7. Coco's , Downingtown PA

It doesn't look like much in a small, out of the way mini-strip mall between a sign company and a pasta supplier, with a small spartan dining area, but the sauce and crust are consistently great.

Play: Downingtown Country Club .

6. Nino's , May's Landing, NJ

A stereotypical strip mall pizza joint across the street from the Hamilton Mall, this was my wife's favorite pizza growing up. Her aunt lived nearby, so Nino's was a regular treat for her and her sister during their formative years. With my experienced pizza palate, I expected to have to exaggerate my reaction to a typical ho-hum slice glorified by childhood memories, but my first bite confirmed her pizza palate isn't bad either... Nino's is shockingly good.

Play: May's Landing GC is quintessential South Jersey pine barrens value golf.

T-4. Mack's / Sam's , Wildwood, NJ

In my experience, great boardwalk pizza is more of an elusive fantasy than a common reality. Mack's in Wildwood is the exception, and likely the best boardwalk pizza in America.  We ate Mack's 4 times over a 4-day weekend--it's that good. There's also another boardwalk pizza institution in Wildwood, though... Sam's (though we didn't eat there).  My buddy Bob, a Wildwood lifer, prefers Sam's over Mack's.  Both have been there since the 1950's, and the rivalry between the two has raged on ever since.  They're plenty good enough to try both and judge for yourself.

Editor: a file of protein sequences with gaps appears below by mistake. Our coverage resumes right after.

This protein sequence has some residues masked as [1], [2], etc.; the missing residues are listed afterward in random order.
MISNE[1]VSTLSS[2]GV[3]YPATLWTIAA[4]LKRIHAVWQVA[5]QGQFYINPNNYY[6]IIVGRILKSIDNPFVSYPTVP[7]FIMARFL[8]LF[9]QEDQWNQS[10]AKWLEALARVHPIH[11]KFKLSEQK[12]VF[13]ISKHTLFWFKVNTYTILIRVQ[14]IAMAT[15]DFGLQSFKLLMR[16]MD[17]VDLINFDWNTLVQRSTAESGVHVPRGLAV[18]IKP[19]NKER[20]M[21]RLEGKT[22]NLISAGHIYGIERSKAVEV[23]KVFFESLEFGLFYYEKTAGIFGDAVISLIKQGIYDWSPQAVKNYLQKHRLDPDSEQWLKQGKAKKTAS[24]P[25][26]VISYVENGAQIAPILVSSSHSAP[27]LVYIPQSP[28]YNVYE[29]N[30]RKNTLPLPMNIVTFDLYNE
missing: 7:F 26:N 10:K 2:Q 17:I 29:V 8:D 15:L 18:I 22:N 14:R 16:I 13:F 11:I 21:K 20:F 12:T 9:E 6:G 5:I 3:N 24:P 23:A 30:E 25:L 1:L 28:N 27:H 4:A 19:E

Play: Cape May National is a marshy links with good value twilight rates, but the prime time greens fees might be worth the extra cash to avoid the late PM onslaught of mosquitos.

3. RENZI'S 2728 Orthodox St Philadelphia, .

OK, so it's in a Polish working class neighborhood.  OK, so it's owned by a guy named Wojtkowski.  OK, so they put the sauce on top (a semi-popular pizza derivation in Philly).  But the sauce... my God, the sauce... tastes like it's straight outta Grandma Leoni's kitchen in Naples circa 1955, perfectly seasoned with a blend of spices that Ramsey Wojtkowski won't even tell his wife!  And the pepperoni... my God, the pepperoni... the best marriage of meat and spices that's ever graced the top side of sliced mozzarella and Northern California tomatoes. A Must Eat.

Play: Scotland Run , Williamstown NJ.  The most grin-inducing 18 holes in Philly, routed through the New Jersey pine barrens and a former sand quarry.  Architect Stephen Kay likes to give nods to quirky Old Tom Morris designs, and there are cape holes over former quarry pits, and cart paths spill randomly into massive waste bunkers.  This is more X-Box golf than traditional links.